Mush! Iditarod race begins Defending Iditarod Trail Sled Dog Race champion Dallas Seavey (16) waves to the crowd as he begins the ceremonial start of the 1,000-mile race in Anchorage, Alaska, Saturday, March 5, 2016. (AP Photo/Michael Dinneen)
Mush! Iditarod race begins
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Eighty-five mushers have set off to conquer the toughest terrain this nation has to offer, vying to become the first to reach Alaska's western coast with their sled dog teams. It is the annual Iditarod race to Nome.
 
Scott Janssen, an undertaker from Anchorage who is known as the Mushing Mortician, was the first to leave across Willow Lake in the staggered start March 6.
 
Dallas Seavey was only wearing a long-sleeved shirt as he packed his sled under blue skies and warm temperatures. He said it felt just like another day for him and his dogs, doing their thing.
 
That could be bad news for the field because Seavey has won three out of the last four races.
 
"If we have a good race, we should have a good finish. If we can maximize this team, we'll get there fast," he said of the dash for the finish line under the burled arch in Nome. The winner is expected to take about nine days after traveling over two mountain ranges, the Yukon River and battling the fierce winds along the Bering Sea coast.
 
Seavey said there are "a lot of really good teams, there's a lot of people who could win. There's a lot of people that maybe should win that won't. That's actually why we go run the race, and we'll figure it out in a couple of weeks," he said.
 
Besides Seavey, there are six other former champions in the race, including four-time winner Lance Mackey.
 
Last year, Mackey struggled to finish the race. The cancer survivor also has a condition that affects blood circulation in his hands, and he had problems caring for his dogs last year. His brother, musher Jason Mackey, helped with dog care so Lance could finish the race.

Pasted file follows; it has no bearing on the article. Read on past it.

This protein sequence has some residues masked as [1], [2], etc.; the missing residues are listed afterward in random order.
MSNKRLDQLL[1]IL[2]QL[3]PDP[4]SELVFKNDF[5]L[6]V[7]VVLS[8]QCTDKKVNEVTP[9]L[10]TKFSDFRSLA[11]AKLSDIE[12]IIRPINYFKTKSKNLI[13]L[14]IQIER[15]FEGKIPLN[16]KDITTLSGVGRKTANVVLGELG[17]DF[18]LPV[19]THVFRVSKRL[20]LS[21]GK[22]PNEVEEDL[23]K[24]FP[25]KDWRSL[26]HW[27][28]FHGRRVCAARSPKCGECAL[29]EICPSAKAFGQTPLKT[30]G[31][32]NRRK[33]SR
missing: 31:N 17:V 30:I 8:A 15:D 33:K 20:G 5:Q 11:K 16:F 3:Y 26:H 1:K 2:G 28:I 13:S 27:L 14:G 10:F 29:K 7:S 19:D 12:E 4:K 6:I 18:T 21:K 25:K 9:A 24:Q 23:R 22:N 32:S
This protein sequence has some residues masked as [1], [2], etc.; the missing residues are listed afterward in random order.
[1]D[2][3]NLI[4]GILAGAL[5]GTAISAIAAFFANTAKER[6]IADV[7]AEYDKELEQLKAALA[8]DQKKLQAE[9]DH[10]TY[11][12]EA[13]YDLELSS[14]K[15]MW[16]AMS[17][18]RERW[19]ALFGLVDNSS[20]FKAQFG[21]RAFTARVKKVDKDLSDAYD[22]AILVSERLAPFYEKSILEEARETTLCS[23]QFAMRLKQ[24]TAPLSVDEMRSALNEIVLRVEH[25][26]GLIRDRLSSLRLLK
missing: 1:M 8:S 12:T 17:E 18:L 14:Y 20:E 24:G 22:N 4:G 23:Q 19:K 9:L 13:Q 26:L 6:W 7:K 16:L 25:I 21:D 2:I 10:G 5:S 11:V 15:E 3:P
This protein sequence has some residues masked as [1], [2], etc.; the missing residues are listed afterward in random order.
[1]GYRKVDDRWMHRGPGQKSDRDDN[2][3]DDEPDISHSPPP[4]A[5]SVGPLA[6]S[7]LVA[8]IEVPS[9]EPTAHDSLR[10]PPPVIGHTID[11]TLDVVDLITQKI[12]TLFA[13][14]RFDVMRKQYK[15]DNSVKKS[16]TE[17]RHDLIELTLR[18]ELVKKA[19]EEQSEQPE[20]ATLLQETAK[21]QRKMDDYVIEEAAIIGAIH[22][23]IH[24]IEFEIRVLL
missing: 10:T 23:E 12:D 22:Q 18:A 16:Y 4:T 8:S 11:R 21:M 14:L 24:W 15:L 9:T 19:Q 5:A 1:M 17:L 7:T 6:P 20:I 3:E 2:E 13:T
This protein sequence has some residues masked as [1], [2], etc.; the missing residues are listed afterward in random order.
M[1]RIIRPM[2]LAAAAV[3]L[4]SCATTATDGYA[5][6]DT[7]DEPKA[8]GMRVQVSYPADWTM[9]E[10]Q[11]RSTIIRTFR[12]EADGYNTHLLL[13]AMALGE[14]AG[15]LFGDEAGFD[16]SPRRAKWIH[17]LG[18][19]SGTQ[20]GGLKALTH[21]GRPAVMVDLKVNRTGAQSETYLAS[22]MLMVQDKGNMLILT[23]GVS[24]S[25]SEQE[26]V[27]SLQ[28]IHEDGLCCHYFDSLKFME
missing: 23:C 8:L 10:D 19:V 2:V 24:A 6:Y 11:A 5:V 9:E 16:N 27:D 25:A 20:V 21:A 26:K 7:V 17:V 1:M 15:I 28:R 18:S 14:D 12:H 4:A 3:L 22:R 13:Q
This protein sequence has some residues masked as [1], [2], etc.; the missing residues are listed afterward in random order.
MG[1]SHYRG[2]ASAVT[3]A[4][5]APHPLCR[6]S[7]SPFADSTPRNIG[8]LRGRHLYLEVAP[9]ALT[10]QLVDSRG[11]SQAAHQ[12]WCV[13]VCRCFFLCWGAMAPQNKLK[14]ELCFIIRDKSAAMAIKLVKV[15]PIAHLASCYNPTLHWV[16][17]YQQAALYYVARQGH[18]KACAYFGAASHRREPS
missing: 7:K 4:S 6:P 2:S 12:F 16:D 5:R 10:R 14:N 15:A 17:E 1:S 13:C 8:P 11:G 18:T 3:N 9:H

When asked if his hands were good for this year's race, Lance Mackey said, "Well, to a degree."
 
He has had continued treatment on his hands, including a surgery last month that took out a nail bed on one finger. He said the pain level has been reduced a bit, and he was ready to get the race started.
 
"If we don't have a good run this year, it's not the dogs' fault. This team, in my opinion, and I know what kind of dogs it takes, this team has what it takes. It's up to me now to show the world, and they deserve it," he said.
 
Also in this year's race is two-time champion Robert Sorlie of Oslo. He leads a large Norwegian contingency among the mushers. However, Mats Pettersson will tell you there are eight Norwegians in the race, and not nine.
 
"I feel a little bit lonely," he said because everyone believes he's Norwegian, too. "I have to tell every guy I'm Swedish."
 
Adding to the international flair of the race is Kim Franklin, a 49-year-old musher from Herts, England.
 
This is her second race to Nome, but she's still considered a rookie after being withdrawn at the Rohn checkpoint in 2008. She had to qualify for the Iditarod last winter.
 
"It sounds like it's going to be a hard, fast trail and it's going to be a rough start to the race, I think," she said, adding her goal is to keep everything under control.
 
"I just want to run a slow, steady, safe race," Franklin said.

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CRITICAL THINKING QUESTION